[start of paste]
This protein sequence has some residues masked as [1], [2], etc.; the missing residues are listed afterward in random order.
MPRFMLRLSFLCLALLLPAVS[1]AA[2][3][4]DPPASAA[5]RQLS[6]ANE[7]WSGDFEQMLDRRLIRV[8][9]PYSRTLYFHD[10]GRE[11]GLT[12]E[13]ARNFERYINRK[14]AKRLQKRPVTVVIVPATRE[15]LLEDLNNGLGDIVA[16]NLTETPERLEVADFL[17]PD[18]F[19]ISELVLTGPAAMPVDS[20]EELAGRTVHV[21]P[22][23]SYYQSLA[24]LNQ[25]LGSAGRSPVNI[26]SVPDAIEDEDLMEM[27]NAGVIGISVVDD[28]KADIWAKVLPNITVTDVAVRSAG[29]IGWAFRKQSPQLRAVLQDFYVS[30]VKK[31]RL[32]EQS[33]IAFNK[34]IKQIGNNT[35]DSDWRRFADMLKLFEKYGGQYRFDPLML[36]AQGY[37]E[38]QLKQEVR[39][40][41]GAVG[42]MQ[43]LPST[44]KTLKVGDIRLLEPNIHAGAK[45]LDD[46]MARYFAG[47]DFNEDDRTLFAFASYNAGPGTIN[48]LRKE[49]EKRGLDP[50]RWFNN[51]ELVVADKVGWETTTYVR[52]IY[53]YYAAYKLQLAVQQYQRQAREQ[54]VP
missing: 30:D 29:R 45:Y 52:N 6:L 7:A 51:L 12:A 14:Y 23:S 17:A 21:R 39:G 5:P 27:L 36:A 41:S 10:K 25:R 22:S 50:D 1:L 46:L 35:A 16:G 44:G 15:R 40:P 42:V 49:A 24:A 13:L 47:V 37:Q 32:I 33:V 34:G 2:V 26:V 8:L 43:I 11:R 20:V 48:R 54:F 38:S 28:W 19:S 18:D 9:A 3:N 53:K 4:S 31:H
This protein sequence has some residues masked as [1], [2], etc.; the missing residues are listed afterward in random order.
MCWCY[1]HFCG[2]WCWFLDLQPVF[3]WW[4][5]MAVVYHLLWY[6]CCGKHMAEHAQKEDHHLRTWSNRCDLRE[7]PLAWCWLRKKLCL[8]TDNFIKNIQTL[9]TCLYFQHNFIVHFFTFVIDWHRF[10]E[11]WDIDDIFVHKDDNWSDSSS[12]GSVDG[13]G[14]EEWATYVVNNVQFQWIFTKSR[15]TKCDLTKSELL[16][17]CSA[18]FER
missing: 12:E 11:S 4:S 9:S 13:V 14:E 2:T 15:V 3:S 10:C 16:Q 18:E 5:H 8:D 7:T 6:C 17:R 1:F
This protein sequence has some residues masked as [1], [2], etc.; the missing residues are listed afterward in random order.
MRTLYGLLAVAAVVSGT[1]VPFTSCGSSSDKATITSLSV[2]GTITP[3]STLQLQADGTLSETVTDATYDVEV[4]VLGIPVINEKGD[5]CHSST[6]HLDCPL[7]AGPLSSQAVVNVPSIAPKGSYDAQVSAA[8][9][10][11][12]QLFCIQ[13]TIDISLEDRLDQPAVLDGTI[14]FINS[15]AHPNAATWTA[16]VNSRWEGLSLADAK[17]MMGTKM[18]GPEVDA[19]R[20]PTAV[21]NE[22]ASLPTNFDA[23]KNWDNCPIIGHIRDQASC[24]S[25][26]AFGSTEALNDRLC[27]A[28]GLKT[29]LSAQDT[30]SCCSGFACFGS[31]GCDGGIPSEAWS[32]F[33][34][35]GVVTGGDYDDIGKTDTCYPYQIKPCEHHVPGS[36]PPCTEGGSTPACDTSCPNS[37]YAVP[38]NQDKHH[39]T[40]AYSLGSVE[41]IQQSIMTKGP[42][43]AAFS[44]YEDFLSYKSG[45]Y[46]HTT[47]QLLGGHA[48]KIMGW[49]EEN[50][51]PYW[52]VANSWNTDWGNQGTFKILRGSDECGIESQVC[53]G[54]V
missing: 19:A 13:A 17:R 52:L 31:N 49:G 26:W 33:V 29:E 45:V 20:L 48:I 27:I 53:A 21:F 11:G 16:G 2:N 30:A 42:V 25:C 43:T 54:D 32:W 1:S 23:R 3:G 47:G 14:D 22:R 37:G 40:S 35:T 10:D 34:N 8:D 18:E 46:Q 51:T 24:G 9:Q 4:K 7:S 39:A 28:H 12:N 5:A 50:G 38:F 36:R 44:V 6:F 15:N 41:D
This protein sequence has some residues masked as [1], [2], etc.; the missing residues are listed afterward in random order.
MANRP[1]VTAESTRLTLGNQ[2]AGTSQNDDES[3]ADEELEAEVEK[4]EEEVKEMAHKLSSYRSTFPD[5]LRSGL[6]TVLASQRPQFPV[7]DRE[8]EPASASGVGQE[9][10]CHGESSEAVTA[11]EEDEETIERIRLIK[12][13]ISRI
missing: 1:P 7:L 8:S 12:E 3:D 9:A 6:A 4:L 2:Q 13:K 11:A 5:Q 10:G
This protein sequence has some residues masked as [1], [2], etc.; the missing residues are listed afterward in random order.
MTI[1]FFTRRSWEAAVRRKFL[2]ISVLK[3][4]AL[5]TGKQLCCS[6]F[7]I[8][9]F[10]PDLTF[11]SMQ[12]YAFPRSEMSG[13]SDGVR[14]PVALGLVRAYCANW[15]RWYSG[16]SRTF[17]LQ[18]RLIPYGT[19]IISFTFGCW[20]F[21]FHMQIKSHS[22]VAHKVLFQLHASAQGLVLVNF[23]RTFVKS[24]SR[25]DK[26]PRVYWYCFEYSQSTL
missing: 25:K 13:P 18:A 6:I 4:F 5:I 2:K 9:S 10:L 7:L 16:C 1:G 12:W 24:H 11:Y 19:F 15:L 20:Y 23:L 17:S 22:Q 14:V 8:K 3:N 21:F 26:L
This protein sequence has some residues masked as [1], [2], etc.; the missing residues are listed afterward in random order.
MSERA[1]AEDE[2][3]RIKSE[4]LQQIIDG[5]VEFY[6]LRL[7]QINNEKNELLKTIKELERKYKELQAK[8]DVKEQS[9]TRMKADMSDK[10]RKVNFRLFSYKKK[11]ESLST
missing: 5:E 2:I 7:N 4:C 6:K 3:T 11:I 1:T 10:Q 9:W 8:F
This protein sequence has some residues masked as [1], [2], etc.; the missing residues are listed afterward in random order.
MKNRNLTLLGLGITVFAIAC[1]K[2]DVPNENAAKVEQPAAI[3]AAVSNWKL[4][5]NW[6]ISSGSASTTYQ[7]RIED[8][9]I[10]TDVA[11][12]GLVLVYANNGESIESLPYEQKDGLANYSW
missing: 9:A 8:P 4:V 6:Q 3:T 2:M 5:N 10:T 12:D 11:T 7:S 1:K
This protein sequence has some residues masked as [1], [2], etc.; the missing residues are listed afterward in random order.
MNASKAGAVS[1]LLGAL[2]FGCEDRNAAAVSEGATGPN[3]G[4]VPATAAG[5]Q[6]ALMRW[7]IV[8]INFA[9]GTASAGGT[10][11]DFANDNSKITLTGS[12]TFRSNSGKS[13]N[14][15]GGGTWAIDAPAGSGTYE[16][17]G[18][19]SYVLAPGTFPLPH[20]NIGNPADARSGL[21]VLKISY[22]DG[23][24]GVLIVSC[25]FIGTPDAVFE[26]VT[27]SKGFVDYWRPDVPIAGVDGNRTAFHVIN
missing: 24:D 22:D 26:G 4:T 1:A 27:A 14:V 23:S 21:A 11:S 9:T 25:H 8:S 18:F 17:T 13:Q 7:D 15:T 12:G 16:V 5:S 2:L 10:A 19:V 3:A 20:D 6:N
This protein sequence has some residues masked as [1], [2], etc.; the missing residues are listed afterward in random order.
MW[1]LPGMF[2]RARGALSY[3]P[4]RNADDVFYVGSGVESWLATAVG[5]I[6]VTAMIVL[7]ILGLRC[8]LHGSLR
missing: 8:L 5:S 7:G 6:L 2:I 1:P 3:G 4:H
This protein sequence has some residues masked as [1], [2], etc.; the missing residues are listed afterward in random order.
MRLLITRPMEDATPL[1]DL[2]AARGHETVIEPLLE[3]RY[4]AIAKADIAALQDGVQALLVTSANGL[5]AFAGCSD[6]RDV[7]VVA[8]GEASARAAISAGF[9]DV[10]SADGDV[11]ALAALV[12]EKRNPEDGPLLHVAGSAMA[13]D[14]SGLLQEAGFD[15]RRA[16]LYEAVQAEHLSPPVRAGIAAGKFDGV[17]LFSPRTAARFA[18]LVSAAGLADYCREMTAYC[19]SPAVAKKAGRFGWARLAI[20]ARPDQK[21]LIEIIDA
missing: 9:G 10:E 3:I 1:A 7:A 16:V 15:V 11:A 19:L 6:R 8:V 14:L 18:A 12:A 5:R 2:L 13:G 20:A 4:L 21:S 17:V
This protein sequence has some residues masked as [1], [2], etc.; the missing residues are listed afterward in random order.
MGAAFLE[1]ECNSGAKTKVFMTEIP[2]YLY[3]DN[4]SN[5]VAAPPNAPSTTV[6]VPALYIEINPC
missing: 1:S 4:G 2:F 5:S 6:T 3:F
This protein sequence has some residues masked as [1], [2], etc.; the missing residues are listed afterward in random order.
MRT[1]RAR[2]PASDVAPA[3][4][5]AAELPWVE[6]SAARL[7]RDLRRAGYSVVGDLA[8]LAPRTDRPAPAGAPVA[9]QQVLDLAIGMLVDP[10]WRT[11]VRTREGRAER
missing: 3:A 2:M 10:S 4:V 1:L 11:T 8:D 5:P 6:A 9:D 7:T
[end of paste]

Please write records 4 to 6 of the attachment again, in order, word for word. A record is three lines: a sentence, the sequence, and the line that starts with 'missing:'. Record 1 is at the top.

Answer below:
This protein sequence has some residues masked as [1], [2], etc.; the missing residues are listed afterward in random order.
MANRP[1]VTAESTRLTLGNQ[2]AGTSQNDDES[3]ADEELEAEVEK[4]EEEVKEMAHKLSSYRSTFPD[5]LRSGL[6]TVLASQRPQFPV[7]DRE[8]EPASASGVGQE[9][10]CHGESSEAVTA[11]EEDEETIERIRLIK[12][13]ISRI
missing: 1:P 7:L 8:S 12:E 3:D 9:A 6:A 4:L 2:Q 13:K 11:A 5:Q 10:G
This protein sequence has some residues masked as [1], [2], etc.; the missing residues are listed afterward in random order.
MTI[1]FFTRRSWEAAVRRKFL[2]ISVLK[3][4]AL[5]TGKQLCCS[6]F[7]I[8][9]F[10]PDLTF[11]SMQ[12]YAFPRSEMSG[13]SDGVR[14]PVALGLVRAYCANW[15]RWYSG[16]SRTF[17]LQ[18]RLIPYGT[19]IISFTFGCW[20]F[21]FHMQIKSHS[22]VAHKVLFQLHASAQGLVLVNF[23]RTFVKS[24]SR[25]DK[26]PRVYWYCFEYSQSTL
missing: 25:K 13:P 18:A 6:I 4:F 5:I 2:K 9:S 10:L 7:L 16:C 1:G 12:W 24:H 11:Y 19:F 15:L 20:Y 23:L 17:S 22:Q 14:V 8:K 3:N 21:F 26:L
This protein sequence has some residues masked as [1], [2], etc.; the missing residues are listed afterward in random order.
MSERA[1]AEDE[2][3]RIKSE[4]LQQIIDG[5]VEFY[6]LRL[7]QINNEKNELLKTIKELERKYKELQAK[8]DVKEQS[9]TRMKADMSDK[10]RKVNFRLFSYKKK[11]ESLST
missing: 5:E 2:I 7:N 4:C 6:K 3:T 11:I 1:T 10:Q 9:W 8:F